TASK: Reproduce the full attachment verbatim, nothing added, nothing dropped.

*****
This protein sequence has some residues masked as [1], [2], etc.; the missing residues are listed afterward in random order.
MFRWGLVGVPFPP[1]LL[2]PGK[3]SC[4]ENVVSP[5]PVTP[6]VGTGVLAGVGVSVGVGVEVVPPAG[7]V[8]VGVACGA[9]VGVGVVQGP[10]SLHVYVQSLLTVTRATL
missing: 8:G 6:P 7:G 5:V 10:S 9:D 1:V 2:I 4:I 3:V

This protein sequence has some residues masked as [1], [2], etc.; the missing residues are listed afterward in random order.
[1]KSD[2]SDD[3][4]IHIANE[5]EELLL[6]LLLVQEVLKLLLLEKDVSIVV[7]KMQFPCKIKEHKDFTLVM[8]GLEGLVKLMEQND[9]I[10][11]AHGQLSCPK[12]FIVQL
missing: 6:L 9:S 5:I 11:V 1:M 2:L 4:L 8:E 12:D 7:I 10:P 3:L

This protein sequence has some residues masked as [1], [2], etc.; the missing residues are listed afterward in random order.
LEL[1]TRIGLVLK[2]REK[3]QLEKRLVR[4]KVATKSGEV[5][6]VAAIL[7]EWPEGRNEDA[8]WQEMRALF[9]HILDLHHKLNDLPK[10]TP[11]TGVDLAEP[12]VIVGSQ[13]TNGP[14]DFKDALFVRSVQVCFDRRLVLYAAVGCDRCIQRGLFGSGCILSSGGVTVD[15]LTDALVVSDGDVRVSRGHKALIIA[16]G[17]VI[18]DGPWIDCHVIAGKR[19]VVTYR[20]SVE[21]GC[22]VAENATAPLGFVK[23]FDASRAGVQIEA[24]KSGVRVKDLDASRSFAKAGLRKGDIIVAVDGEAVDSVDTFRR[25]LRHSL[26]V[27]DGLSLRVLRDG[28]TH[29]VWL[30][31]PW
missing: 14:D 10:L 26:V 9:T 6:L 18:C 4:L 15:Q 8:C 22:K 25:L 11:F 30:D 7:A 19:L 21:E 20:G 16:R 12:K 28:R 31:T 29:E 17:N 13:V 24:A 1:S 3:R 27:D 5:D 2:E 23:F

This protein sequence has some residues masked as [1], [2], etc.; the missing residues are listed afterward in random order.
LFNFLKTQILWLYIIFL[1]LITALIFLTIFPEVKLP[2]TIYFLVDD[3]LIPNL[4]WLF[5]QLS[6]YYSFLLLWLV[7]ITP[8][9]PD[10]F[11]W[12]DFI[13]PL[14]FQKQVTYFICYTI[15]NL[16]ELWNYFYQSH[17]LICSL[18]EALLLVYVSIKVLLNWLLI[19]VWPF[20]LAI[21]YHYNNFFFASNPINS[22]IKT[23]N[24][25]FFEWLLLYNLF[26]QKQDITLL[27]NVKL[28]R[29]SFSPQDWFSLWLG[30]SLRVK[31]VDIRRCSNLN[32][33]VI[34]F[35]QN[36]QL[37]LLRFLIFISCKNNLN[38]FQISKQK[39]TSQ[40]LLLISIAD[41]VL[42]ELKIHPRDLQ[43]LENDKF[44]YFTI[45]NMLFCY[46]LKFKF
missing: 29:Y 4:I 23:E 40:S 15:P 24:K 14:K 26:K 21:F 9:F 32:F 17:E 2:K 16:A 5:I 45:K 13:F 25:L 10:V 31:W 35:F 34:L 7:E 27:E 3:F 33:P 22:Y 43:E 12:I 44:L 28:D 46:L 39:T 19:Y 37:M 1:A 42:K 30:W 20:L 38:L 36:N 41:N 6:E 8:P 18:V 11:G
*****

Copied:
This protein sequence has some residues masked as [1], [2], etc.; the missing residues are listed afterward in random order.
MFRWGLVGVPFPP[1]LL[2]PGK[3]SC[4]ENVVSP[5]PVTP[6]VGTGVLAGVGVSVGVGVEVVPPAG[7]V[8]VGVACGA[9]VGVGVVQGP[10]SLHVYVQSLLTVTRATL
missing: 8:G 6:P 7:G 5:V 10:S 9:D 1:V 2:I 4:I 3:V

This protein sequence has some residues masked as [1], [2], etc.; the missing residues are listed afterward in random order.
[1]KSD[2]SDD[3][4]IHIANE[5]EELLL[6]LLLVQEVLKLLLLEKDVSIVV[7]KMQFPCKIKEHKDFTLVM[8]GLEGLVKLMEQND[9]I[10][11]AHGQLSCPK[12]FIVQL
missing: 6:L 9:S 5:I 11:V 1:M 2:L 4:L 8:E 12:D 7:I 10:P 3:L

This protein sequence has some residues masked as [1], [2], etc.; the missing residues are listed afterward in random order.
LEL[1]TRIGLVLK[2]REK[3]QLEKRLVR[4]KVATKSGEV[5][6]VAAIL[7]EWPEGRNEDA[8]WQEMRALF[9]HILDLHHKLNDLPK[10]TP[11]TGVDLAEP[12]VIVGSQ[13]TNGP[14]DFKDALFVRSVQVCFDRRLVLYAAVGCDRCIQRGLFGSGCILSSGGVTVD[15]LTDALVVSDGDVRVSRGHKALIIA[16]G[17]VI[18]DGPWIDCHVIAGKR[19]VVTYR[20]SVE[21]GC[22]VAENATAPLGFVK[23]FDASRAGVQIEA[24]KSGVRVKDLDASRSFAKAGLRKGDIIVAVDGEAVDSVDTFRR[25]LRHSL[26]V[27]DGLSLRVLRDG[28]TH[29]VWL[30][31]PW
missing: 14:D 10:L 26:V 9:T 6:L 18:C 4:L 15:Q 8:C 22:K 25:L 11:F 30:D 7:A 19:L 21:E 20:G 16:R 12:K 28:R 31:T 29:E 17:N 13:V 24:A 1:S 3:R 27:D 5:D 2:E 23:F

This protein sequence has some residues masked as [1], [2], etc.; the missing residues are listed afterward in random order.
LFNFLKTQILWLYIIFL[1]LITALIFLTIFPEVKLP[2]TIYFLVDD[3]LIPNL[4]WLF[5]QLS[6]YYSFLLLWLV[7]ITP[8][9]PD[10]F[11]W[12]DFI[13]PL[14]FQKQVTYFICYTI[15]NL[16]ELWNYFYQSH[17]LICSL[18]EALLLVYVSIKVLLNWLLI[19]VWPF[20]LAI[21]YHYNNFFFASNPINS[22]IKT[23]N[24][25]FFEWLLLYNLF[26]QKQDITLL[27]NVKL[28]R[29]SFSPQDWFSLWLG[30]SLRVK[31]VDIRRCSNLN[32][33]VI[34]F[35]QN[36]QL[37]LLRFLIFISCKNNLN[38]FQISKQK[39]TSQ[40]LLLISIAD[41]VL[42]ELKIHPRDLQ[43]LENDKF[44]YFTI[45]NMLFCY[46]LKFKF
missing: 29:Y 4:I 23:E 40:S 15:P 24:K 14:K 26:K 21:F 9:F 32:F 17:E 2:K 16:A 5:I 45:K 13:F 25:L 10:V 31:W 35:F 34:L 7:E 27:E 3:F 33:P 22:Y 43:E 12:I 44:L 28:D 46:L 39:T 19:Y 37:M 1:A 42:K 30:W 20:L 38:L 36:N 41:N 6:E 8:P 18:V 11:G